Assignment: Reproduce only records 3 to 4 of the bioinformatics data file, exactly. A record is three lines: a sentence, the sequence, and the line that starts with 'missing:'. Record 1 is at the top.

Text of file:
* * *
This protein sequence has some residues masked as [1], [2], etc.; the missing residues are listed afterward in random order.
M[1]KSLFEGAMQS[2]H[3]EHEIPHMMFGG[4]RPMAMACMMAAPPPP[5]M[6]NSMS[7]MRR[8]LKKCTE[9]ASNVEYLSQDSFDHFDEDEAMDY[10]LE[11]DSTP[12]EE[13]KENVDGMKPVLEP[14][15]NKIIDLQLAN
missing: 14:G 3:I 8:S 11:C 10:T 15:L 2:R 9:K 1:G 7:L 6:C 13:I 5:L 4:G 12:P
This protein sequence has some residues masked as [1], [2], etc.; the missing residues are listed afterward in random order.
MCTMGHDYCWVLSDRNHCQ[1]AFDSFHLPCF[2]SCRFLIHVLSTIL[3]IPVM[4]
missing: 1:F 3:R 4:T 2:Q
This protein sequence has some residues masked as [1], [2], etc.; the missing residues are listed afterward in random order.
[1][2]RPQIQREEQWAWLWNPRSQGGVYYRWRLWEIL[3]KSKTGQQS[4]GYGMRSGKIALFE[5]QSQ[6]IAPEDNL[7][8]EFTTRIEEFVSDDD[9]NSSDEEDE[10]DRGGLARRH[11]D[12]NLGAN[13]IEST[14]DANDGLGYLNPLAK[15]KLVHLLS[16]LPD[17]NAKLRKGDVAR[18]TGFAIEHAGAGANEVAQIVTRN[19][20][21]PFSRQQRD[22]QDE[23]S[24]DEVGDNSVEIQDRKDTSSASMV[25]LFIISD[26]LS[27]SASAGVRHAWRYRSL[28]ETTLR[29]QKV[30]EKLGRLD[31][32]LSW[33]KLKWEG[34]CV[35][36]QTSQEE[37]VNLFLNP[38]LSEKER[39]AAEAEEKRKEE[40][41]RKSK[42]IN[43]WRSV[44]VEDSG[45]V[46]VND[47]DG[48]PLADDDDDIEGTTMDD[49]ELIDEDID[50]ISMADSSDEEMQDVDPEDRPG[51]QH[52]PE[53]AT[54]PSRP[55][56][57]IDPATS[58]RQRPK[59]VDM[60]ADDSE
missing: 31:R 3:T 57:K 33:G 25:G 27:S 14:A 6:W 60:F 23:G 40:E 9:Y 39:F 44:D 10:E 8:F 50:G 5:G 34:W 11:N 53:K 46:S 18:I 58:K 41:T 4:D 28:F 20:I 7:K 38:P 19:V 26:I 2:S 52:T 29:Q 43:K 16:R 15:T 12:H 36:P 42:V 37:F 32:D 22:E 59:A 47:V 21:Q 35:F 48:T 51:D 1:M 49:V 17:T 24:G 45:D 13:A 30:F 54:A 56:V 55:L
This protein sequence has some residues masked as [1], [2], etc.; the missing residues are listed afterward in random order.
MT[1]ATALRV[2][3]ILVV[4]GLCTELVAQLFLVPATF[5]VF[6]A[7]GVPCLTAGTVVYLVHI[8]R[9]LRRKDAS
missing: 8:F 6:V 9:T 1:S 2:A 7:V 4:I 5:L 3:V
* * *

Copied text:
This protein sequence has some residues masked as [1], [2], etc.; the missing residues are listed afterward in random order.
[1][2]RPQIQREEQWAWLWNPRSQGGVYYRWRLWEIL[3]KSKTGQQS[4]GYGMRSGKIALFE[5]QSQ[6]IAPEDNL[7][8]EFTTRIEEFVSDDD[9]NSSDEEDE[10]DRGGLARRH[11]D[12]NLGAN[13]IEST[14]DANDGLGYLNPLAK[15]KLVHLLS[16]LPD[17]NAKLRKGDVAR[18]TGFAIEHAGAGANEVAQIVTRN[19][20][21]PFSRQQRD[22]QDE[23]S[24]DEVGDNSVEIQDRKDTSSASMV[25]LFIISD[26]LS[27]SASAGVRHAWRYRSL[28]ETTLR[29]QKV[30]EKLGRLD[31][32]LSW[33]KLKWEG[34]CV[35][36]QTSQEE[37]VNLFLNP[38]LSEKER[39]AAEAEEKRKEE[40][41]RKSK[42]IN[43]WRSV[44]VEDSG[45]V[46]VND[47]DG[48]PLADDDDDIEGTTMDD[49]ELIDEDID[50]ISMADSSDEEMQDVDPEDRPG[51]QH[52]PE[53]AT[54]PSRP[55][56][57]IDPATS[58]RQRPK[59]VDM[60]ADDSE
missing: 31:R 3:T 57:K 33:G 25:G 27:S 14:A 6:W 60:F 23:G 40:E 9:Y 39:F 44:D 10:E 8:F 50:G 5:G 34:W 11:N 53:K 46:S 18:I 58:K 41:T 4:D 28:F 20:I 7:K 38:P 19:V 26:I 2:S 52:T 29:Q 43:K 16:R 15:T 12:H 36:P 42:V 37:F 32:D 22:E 59:A 47:V 21:Q 35:F 48:T 51:D 1:M 49:V 17:T 24:G 45:D 13:A 30:F 54:A 56:V 55:L
This protein sequence has some residues masked as [1], [2], etc.; the missing residues are listed afterward in random order.
MT[1]ATALRV[2][3]ILVV[4]GLCTELVAQLFLVPATF[5]VF[6]A[7]GVPCLTAGTVVYLVHI[8]R[9]LRRKDAS
missing: 8:F 6:V 9:T 1:S 2:A 7:V 4:I 5:L 3:V